Township: Gott

Map Reference: Gott 1

Name Type: watercourse

Meaning: Loch Kirkapol was the name in the 16th century (Blaeu/Pont). This presumably reflects an advancement of Kirkapol township to the west.

The OSNB gives 'loch of the snare', from ScG riadh 'snare', although there appears to be no definite article. This is an obscure name. There is a Meall Riaghain in Ardchattan: "On the South Side of Beinn Chruachan having its base in Glen Oe stands a bold Rocky Mountain. The name is probably derived from swinging appearance with reference to the principal feature Beinn Chruachan" (OS1/2/52/48).

Riadhan "Trail, as when grain or meal is escaping from a bag while carrying it. 2 Raking of hay, anything continued in a long line. 4 Streak. 5 Temporary passage for water to run in" (Dwelly). The loch was drained in the eighteenth century: "By the appearance of the descent [from Loch Kirkapol], and a trial the factor caused the tenants to make some years ago of draining it in order to get peats, there seems to be no difficulty in draining effectually" (Turnbull Report 1768).

May be related to Ylen Na Hyring on Blaeu map of 1654

Other Forms: Loch Kirkabol - The map MVLA INSVLA in the Atlas of Scotland, Atlas Novus, by Joan Blaeu, 1654. These maps were largely based on work by Timothy Pont who mapped Scotland between 1583 and 1596. NLS, 123.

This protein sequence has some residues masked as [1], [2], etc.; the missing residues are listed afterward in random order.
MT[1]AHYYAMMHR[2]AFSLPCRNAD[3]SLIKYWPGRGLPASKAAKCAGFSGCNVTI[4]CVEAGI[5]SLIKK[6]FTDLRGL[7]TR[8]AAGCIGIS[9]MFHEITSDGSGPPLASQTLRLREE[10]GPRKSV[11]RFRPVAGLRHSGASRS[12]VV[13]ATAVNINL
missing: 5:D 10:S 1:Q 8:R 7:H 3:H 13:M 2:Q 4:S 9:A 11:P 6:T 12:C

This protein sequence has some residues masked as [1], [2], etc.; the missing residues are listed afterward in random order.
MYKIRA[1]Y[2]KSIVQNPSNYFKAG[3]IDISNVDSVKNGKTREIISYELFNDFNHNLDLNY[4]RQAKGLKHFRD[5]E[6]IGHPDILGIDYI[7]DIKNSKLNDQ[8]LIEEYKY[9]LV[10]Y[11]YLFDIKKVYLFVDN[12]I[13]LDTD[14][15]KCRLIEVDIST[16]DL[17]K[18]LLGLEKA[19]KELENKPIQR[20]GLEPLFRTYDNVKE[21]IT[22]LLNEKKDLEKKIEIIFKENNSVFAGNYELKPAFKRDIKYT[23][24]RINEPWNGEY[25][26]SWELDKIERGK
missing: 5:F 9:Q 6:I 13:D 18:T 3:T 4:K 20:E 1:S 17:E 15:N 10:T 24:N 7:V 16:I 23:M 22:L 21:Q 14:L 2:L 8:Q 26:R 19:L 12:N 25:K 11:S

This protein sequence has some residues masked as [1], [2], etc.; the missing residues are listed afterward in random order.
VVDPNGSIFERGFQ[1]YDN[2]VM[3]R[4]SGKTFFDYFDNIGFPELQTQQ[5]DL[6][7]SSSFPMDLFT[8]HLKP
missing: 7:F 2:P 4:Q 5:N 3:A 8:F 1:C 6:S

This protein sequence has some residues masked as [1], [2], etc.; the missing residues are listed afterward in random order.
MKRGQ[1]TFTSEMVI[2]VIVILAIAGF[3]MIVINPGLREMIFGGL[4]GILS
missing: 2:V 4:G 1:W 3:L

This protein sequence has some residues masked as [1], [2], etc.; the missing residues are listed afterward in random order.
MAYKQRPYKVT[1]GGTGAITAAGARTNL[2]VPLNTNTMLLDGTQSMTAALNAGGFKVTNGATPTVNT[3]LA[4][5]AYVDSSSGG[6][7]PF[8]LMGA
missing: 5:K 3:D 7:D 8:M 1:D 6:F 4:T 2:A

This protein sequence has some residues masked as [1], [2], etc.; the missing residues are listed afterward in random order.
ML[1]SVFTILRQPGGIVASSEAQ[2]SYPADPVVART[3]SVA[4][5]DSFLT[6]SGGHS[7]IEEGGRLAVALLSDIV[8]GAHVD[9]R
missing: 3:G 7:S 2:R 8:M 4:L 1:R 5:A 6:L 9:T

Loch Kirkapoll - The Turnbull Map of Tiree 1768 and accompanying survey text.

Loch Riaghain - ONB p126, significance "Loch of the Snare."

Loch an Riadhain - Na Baird Thirisdeach, ed. Rev Hector Cameron, An Comunn Thirisdeach, 1932, p263.

Related Places:

Information:"Easgannan a Loch an Riadhain," - Na Baird Thirisdeach, ed. Rev Hector Cameron, An Comunn Thirisdeach, 1932, p263.

A band of "Vikings" came to stay on a house on an island in Loch a' Riadhain while the man of the house was away. They stayed for a week and then left taking away his wife and three children and setting fire to the house - as told to Donald MacDoald, Heanish by Isabella MacIntyre, Gott while haymaking in 1951. In 1955 it was a very dry summer and Danny Gillespie was digging out An Dig Mhòr when he came accross burnt looking pieces of wood - DMcD, 9/1995 and 3/1997. Confirmed by Rosie and Babs MacIntyre, Gott, 4/1997.

There were two islands in the loch when he was a boy in the 1930s. He nicknamed them 'Coll' and 'Tiree'. There is 'charcoal' west of An Tobhta Glas - DMcI.

Local Form:

Languages : Norse, Gaelic

Informants: Donald MacIntyre, Gott, 12/1995

Informant 2: OS